Failure to yield collisions are sometimes due to one or both drivers not understanding who has the right of way. For instance, two drivers who come to a stop at a four-way stop sign might think they have the right of way. They both proceed through the intersection causing an accident. However, many other factors can cause failure to yield collisions, such as:
- Distracted driving
- Driving aggressively
- Driver intoxication or impairment
- Driver fatigue
- Driver using a handheld mobile device while driving
- Driver failing to come to a complete stop, never stopping but slowing down through a traffic light or stop sign, which most commonly occurs when a driver is making a right turn at an intersection
There is really no excuse for drivers who cause these types of accidents. It is the job of your skilled California failure to yield collision attorneys to determine what caused your accident and who is accountable.
Examples of Frequent Failure to Yield Accidents in California
More than a dozen negligent choices can cause failure to yield collisions. These include failing to yield:
- When leaving a side street or parking lot
- To oncoming traffic when making a left turn
- To emergency vehicles when their sirens are in use
- To drivers who have the right of way at a stop sign
- To bicyclists or pedestrians who legally have the right of way
- To other drivers when merging onto the freeway
No matter how you become a victim of a failure to yield accident, you will benefit from hiring California failure to yield collision lawyers to protect your interests. They can show how the other driver’s negligence led to your injuries.
Failure to Yield Collisions Claims Can Be Complicated
It’s relatively easy to distinguish between the accident victim and the negligent driver in most car crashes. Unfortunately, failure to yield accidents are typically the opposite. If one driver fails to yield to the driver who has the right of way, that driver may have no other options but to hit the vehicle that didn’t yield. This usually makes the car accident claim more complex, which is why many injured individuals turn to a California failure to yield collision lawyer for help.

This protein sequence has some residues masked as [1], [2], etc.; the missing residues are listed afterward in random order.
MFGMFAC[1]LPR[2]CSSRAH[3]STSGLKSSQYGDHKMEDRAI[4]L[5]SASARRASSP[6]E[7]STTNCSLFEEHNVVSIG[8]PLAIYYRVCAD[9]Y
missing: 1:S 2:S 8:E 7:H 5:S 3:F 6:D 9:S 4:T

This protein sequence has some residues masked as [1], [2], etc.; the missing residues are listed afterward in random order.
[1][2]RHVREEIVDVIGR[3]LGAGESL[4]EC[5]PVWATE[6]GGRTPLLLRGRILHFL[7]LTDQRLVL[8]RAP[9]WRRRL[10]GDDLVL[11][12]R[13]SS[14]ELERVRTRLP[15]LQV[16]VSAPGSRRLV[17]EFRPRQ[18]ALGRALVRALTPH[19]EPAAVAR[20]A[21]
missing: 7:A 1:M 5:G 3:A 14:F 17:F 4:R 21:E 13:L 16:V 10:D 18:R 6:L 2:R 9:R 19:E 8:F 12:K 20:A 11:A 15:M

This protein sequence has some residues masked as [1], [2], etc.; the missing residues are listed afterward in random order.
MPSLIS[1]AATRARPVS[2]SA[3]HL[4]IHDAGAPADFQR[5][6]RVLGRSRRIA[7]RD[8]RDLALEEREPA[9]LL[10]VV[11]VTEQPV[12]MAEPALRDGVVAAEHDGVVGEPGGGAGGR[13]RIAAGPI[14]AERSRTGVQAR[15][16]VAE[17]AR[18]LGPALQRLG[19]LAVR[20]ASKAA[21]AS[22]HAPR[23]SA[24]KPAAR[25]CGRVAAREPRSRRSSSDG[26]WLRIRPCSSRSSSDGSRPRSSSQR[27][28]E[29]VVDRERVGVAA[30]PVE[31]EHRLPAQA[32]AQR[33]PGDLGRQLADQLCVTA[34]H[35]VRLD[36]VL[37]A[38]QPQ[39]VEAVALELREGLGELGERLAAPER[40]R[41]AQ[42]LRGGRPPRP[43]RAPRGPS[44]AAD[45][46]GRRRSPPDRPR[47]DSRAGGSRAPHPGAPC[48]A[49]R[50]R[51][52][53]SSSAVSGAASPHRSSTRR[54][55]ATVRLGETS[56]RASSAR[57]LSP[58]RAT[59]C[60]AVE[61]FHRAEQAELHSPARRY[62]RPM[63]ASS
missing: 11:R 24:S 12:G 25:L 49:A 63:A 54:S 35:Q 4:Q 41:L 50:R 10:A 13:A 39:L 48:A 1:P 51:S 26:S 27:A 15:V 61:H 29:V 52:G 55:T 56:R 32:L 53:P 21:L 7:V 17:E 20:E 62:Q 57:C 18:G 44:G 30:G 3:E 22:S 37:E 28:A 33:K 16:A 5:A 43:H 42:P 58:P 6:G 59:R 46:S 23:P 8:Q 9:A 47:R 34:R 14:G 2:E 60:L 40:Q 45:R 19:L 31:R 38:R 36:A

As unfair as it seems, the crash victim must prove to the insurance company that they were not at fault and that the accident occurred due to the other driver’s failure to yield. By hiring a seasoned failure to yield collision attorneys in California, the victim can increase their chances of a favorable outcome in their claim.
Injured in a Failure to Yield Accident? Call Arash Law Injury Lawyers for Help!
At Arash Law, our effective and knowledgeable California failure to yield collision lawyers have recovered $200 Million in compensation for personal injury clients. Many of them are victims of a failure to yield accidents just like you.
Our personal injury clients have relied on us to help them get the compensation they deserve for two decades. We help injured individuals in San Francisco, Riverside, San Jose, San Diego, Sacramento, Sherman Oaks, and throughout California. We even have multilingual staff members.
Call Arash Law today at (888) 488-1391 or contact us online. Schedule your free no-obligation failure to yield accident case review with one of our compassionate California failure to yield collision lawyers today. We offer a No Win, No Fee Guarantee, which means you don’t owe us a dime unless we obtain compensation on your behalf. Schedule your consultation today.
table of contents
- “Failure-to-Yield” Accident Attorneys in California
- Liability for California Failure to Yield Accidents
- Common Places for Failure to Yield Accidents to Occur
- Causes of Failure to Lead Collisions
- Examples of Frequent Failure to Yield Accidents in California
- Failure to Yield Collisions Claims Can Be Complicated
- Injured in a Failure to Yield Accident? Call Arash Law Injury Lawyers for Help!